I was surprised to see a recent report in The Economist suggesting that
the Millennium Villages Project has failed in its efforts to scale up.
As the advisor who served three presidents in Nigeria over the last six
years in order to scale up the Millennium Villages to tens of millions
of people across the country, I'm surprised to have not received a call
from the magazine to check the facts on what is actually a widely
discussed and readily available case of nation-wide scale up.
Some background: for the six years that I humbly served as the special
assistant to the president on the Millennium Development Goals, I worked
hand in hand with local government leaders to develop a project known as
the Conditional Grant Scheme for Local Government Areas (CGS-LGA). After
2005, when Professor Jeffrey Sachs first alerted me to the important project
he was launching in order to help Africa meet the Millennium Development
Goals, our nation was delighted to take the concept into practice and
launch two Millennium Village sites, then reaching about 45,000 people.
The government of Nigeria was inspired to go beyond just those sites and
to scale up the MVP model to tens of millions more, by working through a
local government context. In partnership with Jeff and his team, we not
only achieved the robust design of an ambitious program in 113 local
governments covering 20 million Nigerian poor but have also inspired our
parliament to invest more resources to reach all 774 local governments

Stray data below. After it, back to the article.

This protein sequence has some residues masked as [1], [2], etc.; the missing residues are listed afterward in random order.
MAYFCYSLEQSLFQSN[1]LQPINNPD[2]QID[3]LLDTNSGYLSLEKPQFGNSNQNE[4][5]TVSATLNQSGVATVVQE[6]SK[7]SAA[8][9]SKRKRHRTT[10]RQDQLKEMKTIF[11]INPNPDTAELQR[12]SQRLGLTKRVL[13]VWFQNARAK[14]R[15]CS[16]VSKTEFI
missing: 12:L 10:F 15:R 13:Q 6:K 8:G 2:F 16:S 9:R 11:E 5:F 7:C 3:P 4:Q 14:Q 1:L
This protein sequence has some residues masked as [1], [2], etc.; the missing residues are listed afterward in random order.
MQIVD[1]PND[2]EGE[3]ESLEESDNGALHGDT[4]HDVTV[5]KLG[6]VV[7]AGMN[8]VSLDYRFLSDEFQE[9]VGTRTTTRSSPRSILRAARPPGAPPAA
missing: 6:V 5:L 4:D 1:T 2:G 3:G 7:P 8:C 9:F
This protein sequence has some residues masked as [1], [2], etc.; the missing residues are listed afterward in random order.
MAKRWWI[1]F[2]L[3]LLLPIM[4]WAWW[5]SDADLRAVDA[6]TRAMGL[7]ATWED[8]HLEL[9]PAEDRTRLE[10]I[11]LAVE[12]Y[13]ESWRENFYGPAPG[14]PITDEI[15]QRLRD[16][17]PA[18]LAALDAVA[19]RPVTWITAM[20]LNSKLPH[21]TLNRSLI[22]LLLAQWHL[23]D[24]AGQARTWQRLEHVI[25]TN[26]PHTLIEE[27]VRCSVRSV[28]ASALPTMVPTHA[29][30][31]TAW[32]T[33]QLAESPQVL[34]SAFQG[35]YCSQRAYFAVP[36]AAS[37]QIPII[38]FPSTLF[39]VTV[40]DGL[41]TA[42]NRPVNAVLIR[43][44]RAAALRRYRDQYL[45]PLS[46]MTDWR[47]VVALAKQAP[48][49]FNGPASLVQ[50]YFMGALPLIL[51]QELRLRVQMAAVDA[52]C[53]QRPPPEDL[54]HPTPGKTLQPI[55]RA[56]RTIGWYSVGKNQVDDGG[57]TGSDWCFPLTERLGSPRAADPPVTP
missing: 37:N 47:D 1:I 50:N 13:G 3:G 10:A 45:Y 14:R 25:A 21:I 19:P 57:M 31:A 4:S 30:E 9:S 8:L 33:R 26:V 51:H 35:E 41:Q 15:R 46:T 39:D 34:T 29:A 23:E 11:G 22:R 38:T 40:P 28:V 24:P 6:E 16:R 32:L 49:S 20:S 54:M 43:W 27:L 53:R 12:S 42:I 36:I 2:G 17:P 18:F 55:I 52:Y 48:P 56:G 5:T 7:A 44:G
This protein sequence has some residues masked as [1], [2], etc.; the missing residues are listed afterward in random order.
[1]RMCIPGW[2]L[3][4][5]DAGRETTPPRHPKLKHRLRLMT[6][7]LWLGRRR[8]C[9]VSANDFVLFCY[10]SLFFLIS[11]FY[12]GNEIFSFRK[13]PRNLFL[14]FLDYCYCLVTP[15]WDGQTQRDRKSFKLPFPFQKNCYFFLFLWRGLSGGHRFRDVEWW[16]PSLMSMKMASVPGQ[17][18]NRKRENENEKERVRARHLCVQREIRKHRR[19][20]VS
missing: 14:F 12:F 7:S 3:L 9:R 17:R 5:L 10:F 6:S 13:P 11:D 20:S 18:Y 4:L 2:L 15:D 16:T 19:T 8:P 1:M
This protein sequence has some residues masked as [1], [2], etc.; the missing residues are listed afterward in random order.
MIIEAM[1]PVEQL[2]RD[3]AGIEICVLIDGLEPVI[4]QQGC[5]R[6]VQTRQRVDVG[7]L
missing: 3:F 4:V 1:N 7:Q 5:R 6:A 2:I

in our country by 2015. The project is Nigeria's, and, of course, builds
on Nigeria's own organization, needs and strategies; the concepts and
approaches of the Millennium Village project are key inspirations and
The funding for this scale up is our own. The government of Nigeria is
using the billion dollars per annum that it receives in debt relief to
take this project to scale. We believe it is the right model to help
achieve the Millennium Development Goals for our poorest people. Despite
Nigeria's incredible economic growth, too many mothers still die during
childbirth, too few children make it to their fifth birthday, not enough
girls are reaching secondary school and the real chance to break out of
the poverty trap. We've seen the Millennium Village model work first
hand. The people of Nigeria deserve a real shot at ending poverty and
the MV model helps to design effective ways to do just this.
It's hard for those of us who work day in and day out, on the ground to
fight poverty to see such flippancy and carelessness in the media. This
is especially true in this case, where the facts are so easy to
The truth is simple. Just as Nigeria is scaling up the Millennium
Villages Project's ideas and tools to millions throughout the nation,
more and more parts of Africa are working with the Millennium Village
teams to adopt the concepts of integrated rural development and the
specific tools and approaches of the project for application and
adaptation in their own countries. The Government of Mali is working
with the MVP team to scale up the concepts to 144 communes. Rwanda too
recently signed an MOU with the MVP to work on national-scale integrated
rural development throughout the country.
Let's hope The Economist gets this story right and commits itself to
doing a better job of telling the story about how Africans themselves
are leading the fight against poverty -- taking the best practices from
the best projects and using their own funds to meet the Millennium
Goals. It's a story worth telling, after all.
Amina Az-Zubair, is CEO of Center for Development Policy Solutions and from 2005-2011 served as senior special assistant to the president of Nigeria on the Millennium Development Goals.